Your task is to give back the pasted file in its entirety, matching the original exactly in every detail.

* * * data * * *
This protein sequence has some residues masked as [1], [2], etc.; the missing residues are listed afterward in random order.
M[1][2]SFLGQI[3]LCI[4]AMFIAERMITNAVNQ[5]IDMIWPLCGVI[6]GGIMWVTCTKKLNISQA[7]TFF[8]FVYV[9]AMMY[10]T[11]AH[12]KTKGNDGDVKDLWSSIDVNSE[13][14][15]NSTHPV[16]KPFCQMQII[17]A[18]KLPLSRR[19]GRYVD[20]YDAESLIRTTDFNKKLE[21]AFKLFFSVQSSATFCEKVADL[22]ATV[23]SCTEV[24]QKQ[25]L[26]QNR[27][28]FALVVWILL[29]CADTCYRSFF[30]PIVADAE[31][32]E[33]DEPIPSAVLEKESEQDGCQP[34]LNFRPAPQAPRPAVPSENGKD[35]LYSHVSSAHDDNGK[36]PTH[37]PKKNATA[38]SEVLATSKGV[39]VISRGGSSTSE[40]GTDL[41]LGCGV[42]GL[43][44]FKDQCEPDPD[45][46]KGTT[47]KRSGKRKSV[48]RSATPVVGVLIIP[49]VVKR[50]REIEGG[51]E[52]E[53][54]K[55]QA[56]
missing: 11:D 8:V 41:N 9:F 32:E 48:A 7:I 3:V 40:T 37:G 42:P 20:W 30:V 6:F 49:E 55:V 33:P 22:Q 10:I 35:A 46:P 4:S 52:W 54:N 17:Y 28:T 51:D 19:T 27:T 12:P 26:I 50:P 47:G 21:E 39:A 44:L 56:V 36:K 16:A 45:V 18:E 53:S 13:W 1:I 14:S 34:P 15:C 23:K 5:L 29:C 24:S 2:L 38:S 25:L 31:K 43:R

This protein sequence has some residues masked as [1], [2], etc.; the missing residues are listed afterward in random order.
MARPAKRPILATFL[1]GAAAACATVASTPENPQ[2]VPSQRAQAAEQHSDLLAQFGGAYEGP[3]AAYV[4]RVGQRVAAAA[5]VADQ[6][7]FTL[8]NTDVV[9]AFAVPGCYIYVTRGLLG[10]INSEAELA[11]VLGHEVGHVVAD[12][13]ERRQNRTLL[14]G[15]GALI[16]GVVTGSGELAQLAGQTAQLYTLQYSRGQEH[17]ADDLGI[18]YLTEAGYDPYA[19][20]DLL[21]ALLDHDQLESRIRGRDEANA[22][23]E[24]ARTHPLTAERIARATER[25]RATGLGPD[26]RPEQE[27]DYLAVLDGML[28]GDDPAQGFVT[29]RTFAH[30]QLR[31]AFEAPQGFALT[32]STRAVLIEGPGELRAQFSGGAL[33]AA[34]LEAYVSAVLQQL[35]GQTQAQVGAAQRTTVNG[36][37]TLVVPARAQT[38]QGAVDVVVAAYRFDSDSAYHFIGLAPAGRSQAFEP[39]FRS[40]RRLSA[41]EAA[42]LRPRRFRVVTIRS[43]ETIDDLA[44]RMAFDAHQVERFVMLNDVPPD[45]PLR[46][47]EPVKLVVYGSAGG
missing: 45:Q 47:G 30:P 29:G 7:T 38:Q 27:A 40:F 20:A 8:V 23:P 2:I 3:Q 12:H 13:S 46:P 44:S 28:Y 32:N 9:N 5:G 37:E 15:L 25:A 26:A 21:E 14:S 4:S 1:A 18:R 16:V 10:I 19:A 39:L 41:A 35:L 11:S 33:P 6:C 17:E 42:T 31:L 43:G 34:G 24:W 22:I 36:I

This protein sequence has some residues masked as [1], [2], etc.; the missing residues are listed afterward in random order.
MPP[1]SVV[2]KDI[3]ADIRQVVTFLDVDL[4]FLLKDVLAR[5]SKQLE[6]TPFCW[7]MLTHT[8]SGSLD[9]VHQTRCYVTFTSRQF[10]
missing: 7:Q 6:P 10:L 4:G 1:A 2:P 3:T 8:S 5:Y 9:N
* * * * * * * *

This protein sequence has some residues masked as [1], [2], etc.; the missing residues are listed afterward in random order.
M[1][2]SFLGQI[3]LCI[4]AMFIAERMITNAVNQ[5]IDMIWPLCGVI[6]GGIMWVTCTKKLNISQA[7]TFF[8]FVYV[9]AMMY[10]T[11]AH[12]KTKGNDGDVKDLWSSIDVNSE[13][14][15]NSTHPV[16]KPFCQMQII[17]A[18]KLPLSRR[19]GRYVD[20]YDAESLIRTTDFNKKLE[21]AFKLFFSVQSSATFCEKVADL[22]ATV[23]SCTEV[24]QKQ[25]L[26]QNR[27][28]FALVVWILL[29]CADTCYRSFF[30]PIVADAE[31][32]E[33]DEPIPSAVLEKESEQDGCQP[34]LNFRPAPQAPRPAVPSENGKD[35]LYSHVSSAHDDNGK[36]PTH[37]PKKNATA[38]SEVLATSKGV[39]VISRGGSSTSE[40]GTDL[41]LGCGV[42]GL[43][44]FKDQCEPDPD[45][46]KGTT[47]KRSGKRKSV[48]RSATPVVGVLIIP[49]VVKR[50]REIEGG[51]E[52]E[53][54]K[55]QA[56]
missing: 11:D 8:V 41:N 9:F 32:E 48:A 7:I 3:V 40:T 37:G 42:P 20:W 30:V 6:F 49:E 55:V 33:P 22:Q 10:I 35:A 46:P 4:S 52:W 54:N 17:Y 28:T 51:D 19:T 27:T 12:P 26:I 50:P 47:G 21:E 39:A 44:L 56:V 36:K 16:A 45:V 18:E 53:S 13:W 1:I 14:S 34:P 15:C 23:K 5:L 29:C 24:S 2:L 38:S 25:L 31:K 43:R

This protein sequence has some residues masked as [1], [2], etc.; the missing residues are listed afterward in random order.
MARPAKRPILATFL[1]GAAAACATVASTPENPQ[2]VPSQRAQAAEQHSDLLAQFGGAYEGP[3]AAYV[4]RVGQRVAAAA[5]VADQ[6][7]FTL[8]NTDVV[9]AFAVPGCYIYVTRGLLG[10]INSEAELA[11]VLGHEVGHVVAD[12][13]ERRQNRTLL[14]G[15]GALI[16]GVVTGSGELAQLAGQTAQLYTLQYSRGQEH[17]ADDLGI[18]YLTEAGYDPYA[19][20]DLL[21]ALLDHDQLESRIRGRDEANA[22][23]E[24]ARTHPLTAERIARATER[25]RATGLGPD[26]RPEQE[27]DYLAVLDGML[28]GDDPAQGFVT[29]RTFAH[30]QLR[31]AFEAPQGFALT[32]STRAVLIEGPGELRAQFSGGAL[33]AA[34]LEAYVSAVLQQL[35]GQTQAQVGAAQRTTVNG[36][37]TLVVPARAQT[38]QGAVDVVVAAYRFDSDSAYHFIGLAPAGRSQAFEP[39]FRS[40]RRLSA[41]EAA[42]LRPRRFRVVTIRS[43]ETIDDLA[44]RMAFDAHQVERFVMLNDVPPD[45]PLR[46][47]EPVKLVVYGSAGG
missing: 45:Q 47:G 30:P 29:G 7:T 38:Q 27:A 40:F 20:A 8:V 23:P 2:I 3:Q 12:H 13:S 46:P 44:S 28:Y 32:N 9:N 5:G 37:E 15:L 25:A 26:A 21:E 14:S 4:S 1:A 18:R 16:V 10:I 19:A 39:L 41:A 35:L 11:S 33:P 6:C 17:E 42:T 31:L 43:G 34:G 24:W 22:I 36:I

This protein sequence has some residues masked as [1], [2], etc.; the missing residues are listed afterward in random order.
MPP[1]SVV[2]KDI[3]ADIRQVVTFLDVDL[4]FLLKDVLAR[5]SKQLE[6]TPFCW[7]MLTHT[8]SGSLD[9]VHQTRCYVTFTSRQF[10]
missing: 7:Q 6:P 10:L 4:G 1:A 2:P 3:T 8:S 5:Y 9:N